We’re hopefully coming out of a global pandemic.
But we’re smack bang in the middle of another one.
And that’s our species’ shrinking ability to pay attention and focus. And it will only get worse unless we do something about it.
This attention problem has been something affecting me and many close to me for years. But it was reading a book called Stolen Focus at the start of this year that really made me sit up and pay attention.
The journalist who wrote the book has interviewed experts (real proper ones, not Dave and Sue off Facebook) and laid out why our attention is falling off a cliff. But he also sets out what we can do to reclaim it.
There’s plenty more I need to do to improve but I’m determined because I want to be an example to my 9-year-old daughter.
By the way, if you have tween kids on TikTok, seriously review it, it has been described by Silicon Valley experts as being as addictive as heroin.
If you’ve got this far into today’s tip, well done. It shows you are aware there could be focus issues affecting your life – but also your agency.
Your agency’s attention
Back in 2019, I was working on an in-house newsletter for a regional agency with 11 offices. Their old-school owner (who has since sold out for seven figures) told me that one of his branch managers had taken it upon themselves to do something bold and unpopular. And the big boss loved it so much he wanted an article about it in that month’s communiqué.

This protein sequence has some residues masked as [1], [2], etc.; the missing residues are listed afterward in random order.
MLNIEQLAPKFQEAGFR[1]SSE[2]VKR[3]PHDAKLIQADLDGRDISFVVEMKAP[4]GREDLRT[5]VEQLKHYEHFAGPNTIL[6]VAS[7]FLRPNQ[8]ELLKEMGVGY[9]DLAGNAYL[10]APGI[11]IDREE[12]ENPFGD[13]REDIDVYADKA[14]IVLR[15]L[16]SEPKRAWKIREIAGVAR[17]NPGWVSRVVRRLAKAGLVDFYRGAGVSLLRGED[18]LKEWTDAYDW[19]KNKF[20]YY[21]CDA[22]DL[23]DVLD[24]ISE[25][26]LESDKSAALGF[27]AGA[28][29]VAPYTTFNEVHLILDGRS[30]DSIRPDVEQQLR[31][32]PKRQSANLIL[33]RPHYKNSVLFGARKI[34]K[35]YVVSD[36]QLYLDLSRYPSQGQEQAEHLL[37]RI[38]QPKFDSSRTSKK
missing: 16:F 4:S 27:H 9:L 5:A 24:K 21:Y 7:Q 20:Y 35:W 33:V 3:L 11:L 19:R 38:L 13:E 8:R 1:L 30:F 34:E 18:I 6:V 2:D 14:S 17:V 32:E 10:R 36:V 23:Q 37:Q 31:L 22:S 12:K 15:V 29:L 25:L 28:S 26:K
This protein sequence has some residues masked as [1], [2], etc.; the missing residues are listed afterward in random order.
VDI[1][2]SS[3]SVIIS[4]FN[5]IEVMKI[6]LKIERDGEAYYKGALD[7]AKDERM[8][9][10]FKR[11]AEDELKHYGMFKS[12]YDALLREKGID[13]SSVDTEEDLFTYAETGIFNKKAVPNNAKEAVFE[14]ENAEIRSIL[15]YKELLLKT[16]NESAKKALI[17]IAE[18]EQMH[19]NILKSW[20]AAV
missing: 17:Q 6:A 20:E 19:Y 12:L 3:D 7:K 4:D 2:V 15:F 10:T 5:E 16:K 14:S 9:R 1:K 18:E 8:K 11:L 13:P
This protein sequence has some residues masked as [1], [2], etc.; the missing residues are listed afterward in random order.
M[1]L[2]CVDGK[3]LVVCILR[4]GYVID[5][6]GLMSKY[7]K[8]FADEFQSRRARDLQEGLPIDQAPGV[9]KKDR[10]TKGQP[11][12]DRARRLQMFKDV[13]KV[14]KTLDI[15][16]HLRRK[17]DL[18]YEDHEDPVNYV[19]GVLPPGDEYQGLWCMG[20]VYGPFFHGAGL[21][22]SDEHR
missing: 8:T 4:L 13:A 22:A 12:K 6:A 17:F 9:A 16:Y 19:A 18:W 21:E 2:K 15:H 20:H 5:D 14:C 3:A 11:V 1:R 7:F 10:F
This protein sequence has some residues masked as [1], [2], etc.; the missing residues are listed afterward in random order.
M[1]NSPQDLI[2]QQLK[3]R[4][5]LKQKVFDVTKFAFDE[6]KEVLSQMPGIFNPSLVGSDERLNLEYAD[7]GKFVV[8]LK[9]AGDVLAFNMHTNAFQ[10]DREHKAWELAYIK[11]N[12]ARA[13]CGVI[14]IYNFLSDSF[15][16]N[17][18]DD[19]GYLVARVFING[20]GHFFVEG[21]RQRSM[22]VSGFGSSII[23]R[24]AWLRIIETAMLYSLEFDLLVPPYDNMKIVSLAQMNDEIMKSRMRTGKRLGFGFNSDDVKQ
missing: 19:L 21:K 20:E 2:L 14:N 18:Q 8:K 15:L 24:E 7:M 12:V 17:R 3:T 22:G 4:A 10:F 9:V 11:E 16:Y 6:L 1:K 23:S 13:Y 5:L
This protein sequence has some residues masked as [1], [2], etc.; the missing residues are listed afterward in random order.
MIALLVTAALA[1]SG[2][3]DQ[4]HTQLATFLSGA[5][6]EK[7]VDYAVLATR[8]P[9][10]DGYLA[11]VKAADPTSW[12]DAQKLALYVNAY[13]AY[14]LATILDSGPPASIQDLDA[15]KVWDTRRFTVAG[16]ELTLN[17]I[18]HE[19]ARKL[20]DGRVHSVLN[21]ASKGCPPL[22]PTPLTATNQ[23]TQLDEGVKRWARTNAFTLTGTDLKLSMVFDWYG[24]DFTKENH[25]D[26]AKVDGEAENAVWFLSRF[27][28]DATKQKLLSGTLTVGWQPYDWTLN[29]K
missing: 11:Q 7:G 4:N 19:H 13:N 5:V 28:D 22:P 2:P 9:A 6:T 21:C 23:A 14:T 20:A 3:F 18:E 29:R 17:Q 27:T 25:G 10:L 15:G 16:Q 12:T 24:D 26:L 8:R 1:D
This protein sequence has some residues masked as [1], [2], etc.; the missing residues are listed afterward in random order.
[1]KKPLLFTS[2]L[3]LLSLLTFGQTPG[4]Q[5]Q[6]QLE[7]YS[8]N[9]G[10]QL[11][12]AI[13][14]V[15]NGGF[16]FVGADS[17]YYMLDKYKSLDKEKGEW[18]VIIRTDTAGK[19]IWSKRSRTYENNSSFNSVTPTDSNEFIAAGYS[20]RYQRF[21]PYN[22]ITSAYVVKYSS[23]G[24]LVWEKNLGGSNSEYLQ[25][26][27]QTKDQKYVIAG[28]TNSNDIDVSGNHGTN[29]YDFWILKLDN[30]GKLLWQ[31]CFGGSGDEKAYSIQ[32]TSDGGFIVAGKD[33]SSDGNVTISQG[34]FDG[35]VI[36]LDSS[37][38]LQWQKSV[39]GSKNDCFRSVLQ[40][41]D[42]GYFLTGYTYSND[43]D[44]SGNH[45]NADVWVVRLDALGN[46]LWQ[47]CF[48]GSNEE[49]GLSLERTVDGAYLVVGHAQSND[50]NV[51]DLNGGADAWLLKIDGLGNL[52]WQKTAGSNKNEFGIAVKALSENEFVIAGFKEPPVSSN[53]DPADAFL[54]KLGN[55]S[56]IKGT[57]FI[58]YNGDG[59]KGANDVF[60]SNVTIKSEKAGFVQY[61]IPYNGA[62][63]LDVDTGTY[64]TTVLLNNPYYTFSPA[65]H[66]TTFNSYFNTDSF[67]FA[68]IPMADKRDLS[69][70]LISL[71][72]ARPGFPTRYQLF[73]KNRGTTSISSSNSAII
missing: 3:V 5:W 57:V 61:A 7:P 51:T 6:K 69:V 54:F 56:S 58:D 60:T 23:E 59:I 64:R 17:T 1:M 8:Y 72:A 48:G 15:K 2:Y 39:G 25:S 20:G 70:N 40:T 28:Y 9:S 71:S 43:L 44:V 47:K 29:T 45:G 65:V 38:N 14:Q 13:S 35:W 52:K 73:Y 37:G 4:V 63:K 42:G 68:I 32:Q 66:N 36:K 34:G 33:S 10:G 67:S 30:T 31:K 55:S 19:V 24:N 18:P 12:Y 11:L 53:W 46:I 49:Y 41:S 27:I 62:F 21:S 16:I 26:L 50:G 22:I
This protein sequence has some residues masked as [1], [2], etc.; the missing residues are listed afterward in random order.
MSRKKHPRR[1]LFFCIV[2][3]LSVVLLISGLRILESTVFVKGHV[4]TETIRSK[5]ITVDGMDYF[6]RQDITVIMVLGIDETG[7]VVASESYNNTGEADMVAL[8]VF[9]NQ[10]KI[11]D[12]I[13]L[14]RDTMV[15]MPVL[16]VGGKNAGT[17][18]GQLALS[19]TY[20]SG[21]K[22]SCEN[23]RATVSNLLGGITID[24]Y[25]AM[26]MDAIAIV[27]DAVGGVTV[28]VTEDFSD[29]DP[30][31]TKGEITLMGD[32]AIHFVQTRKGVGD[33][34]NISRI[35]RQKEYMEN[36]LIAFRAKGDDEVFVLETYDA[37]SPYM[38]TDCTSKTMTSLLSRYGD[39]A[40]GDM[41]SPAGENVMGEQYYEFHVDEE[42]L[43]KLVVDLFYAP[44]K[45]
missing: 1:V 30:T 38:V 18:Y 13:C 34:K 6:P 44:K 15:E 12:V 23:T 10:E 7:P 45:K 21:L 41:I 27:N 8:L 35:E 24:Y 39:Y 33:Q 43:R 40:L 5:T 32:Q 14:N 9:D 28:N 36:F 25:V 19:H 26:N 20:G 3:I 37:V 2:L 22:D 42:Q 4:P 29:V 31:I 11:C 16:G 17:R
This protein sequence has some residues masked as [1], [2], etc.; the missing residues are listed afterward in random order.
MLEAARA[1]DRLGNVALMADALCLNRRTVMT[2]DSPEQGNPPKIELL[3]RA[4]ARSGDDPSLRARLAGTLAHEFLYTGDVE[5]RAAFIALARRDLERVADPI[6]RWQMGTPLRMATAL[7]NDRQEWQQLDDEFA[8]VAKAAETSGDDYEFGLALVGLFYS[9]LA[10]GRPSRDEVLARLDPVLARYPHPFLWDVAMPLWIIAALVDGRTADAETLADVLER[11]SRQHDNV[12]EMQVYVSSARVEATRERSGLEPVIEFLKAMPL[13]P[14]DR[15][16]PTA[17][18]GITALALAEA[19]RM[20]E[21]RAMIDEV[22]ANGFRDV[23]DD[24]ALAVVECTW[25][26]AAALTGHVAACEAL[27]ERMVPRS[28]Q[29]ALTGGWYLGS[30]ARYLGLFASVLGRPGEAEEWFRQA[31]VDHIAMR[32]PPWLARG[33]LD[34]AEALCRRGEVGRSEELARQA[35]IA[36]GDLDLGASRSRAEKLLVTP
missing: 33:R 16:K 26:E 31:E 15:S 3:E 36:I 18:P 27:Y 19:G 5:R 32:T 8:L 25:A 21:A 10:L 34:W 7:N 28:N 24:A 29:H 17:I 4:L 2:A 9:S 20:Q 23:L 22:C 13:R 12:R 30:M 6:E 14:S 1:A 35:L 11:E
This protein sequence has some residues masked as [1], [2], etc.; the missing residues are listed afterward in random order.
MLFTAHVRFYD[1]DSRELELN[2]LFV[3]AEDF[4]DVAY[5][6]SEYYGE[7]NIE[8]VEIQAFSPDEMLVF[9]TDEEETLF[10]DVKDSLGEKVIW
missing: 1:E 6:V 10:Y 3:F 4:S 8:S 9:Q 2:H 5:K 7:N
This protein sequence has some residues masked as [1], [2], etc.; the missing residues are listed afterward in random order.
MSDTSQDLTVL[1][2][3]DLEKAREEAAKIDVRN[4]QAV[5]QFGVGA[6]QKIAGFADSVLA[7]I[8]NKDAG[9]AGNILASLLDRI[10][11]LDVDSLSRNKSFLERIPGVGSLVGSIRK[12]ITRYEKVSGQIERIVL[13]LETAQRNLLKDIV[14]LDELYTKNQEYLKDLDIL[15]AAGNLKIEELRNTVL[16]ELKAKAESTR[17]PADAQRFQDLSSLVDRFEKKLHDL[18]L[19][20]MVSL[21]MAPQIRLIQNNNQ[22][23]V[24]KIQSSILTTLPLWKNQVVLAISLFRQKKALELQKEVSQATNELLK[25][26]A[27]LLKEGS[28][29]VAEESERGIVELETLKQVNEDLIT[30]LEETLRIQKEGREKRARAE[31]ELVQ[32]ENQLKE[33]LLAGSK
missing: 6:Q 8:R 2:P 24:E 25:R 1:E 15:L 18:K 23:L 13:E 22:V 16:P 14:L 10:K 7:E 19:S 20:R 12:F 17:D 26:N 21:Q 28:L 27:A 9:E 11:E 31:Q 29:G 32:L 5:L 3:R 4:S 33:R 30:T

He banned the use of social media and personal phones during work hours.
There was an initial backlash. I recall one of the team left because of it.
People said: ‘what if I’m needed in an emergency?’ Easy solution – give your work number to friends, family, schools, etc.
That branch was the best performing throughout 2019.
The manager who I spoke with about it said team morale improved because they felt more connected.
Any prospecting coach or trainer will tell you to make more calls if you want to succeed.
Imagine if you can stop mindlessly swiping and scrolling and start making focused calls – what could happen to your agency’s success rate?
I’ve seen the writing on the wall for more than two years now when it comes to content and focus.
It’s heavily influenced our approach, and we seem to have a sweet spot in terms of article length and imagery.
I remember someone in estate agency marketing quoting an American copywriting guru and saying, ‘given the choice between long copy and short copy – people would choose to read longer articles.’
This may have been correct in the 1980s and 1990s but ALL of the data, and many of the experts featured in Stolen Focus, point to the opposite.
Which, as a journalist, makes me sad. But as a marketeer, makes me determined to respect people’s time and attention by creating content that matters.
What tips do you have on paying attention and focusing on what really counts?
Thanks for your time.